I was thrilled to learn recently that the native rose mallow, Hibiscus moscheutos, is returning to the shores of the Charles River! This plant is reclaiming space once taken by the invasive purple loosestrife. Now that the release of a beetle that eats the loosestrife has been successful in our area, native plants like this can return to their proper niches.
You may also encounter this plant in coastal situations such as along the margins of a salt marsh pond. I even saw a clump at a mailbox at the Rhode Island shore last summer.
You can’t miss this plant – it has pink or white flowers up to 6″ wide and will be 6 to 7 feet tall, growing in large clumps. Horticulturists have made selections over the years for home gardens, with slightly shorter cultivars like ‘Ballet Slippers’ and ‘Vintage Wine’ now in the marketplace.
To be successful at home with rose mallows, you need good air circulation, full sun, and moist well-drained soil. Sorry, this isn’t a drought tolerant plant. The hibiscus sawfly and Japanese beetle can quickly find stressed plants and devour the leaves. We control this problem with an early spray of Neem oil.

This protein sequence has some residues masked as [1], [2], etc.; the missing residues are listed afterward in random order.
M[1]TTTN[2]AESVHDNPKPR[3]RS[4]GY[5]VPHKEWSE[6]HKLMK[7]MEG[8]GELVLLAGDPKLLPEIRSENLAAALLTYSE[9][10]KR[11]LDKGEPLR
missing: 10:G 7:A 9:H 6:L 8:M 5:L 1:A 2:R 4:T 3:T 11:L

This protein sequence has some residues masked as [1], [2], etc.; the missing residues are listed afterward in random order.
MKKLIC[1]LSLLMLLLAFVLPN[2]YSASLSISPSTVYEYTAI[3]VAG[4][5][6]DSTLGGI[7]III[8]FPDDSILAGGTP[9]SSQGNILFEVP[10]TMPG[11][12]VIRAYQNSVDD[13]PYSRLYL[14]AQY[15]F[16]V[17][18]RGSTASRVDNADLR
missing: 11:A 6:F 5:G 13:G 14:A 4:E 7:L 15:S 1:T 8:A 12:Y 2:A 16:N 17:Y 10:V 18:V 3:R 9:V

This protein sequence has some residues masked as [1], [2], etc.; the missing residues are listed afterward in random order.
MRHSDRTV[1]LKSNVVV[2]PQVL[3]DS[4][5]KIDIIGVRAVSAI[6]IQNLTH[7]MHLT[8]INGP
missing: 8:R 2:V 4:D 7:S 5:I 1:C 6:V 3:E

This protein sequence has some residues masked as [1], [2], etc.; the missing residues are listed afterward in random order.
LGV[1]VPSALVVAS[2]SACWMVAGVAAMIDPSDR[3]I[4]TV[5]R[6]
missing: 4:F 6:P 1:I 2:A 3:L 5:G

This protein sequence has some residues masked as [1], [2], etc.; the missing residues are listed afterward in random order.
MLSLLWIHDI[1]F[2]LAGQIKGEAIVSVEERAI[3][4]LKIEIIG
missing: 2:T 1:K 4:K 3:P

Since the hibiscuses bloom in late summer, they emerge late from the ground. I cut the stems high in fall to mark the spot. Allow plenty of space around the plants. And if you canoe or kayak the Charles River in Dedham, Needham or Newton please be on the lookout for the stands of native rose mallow!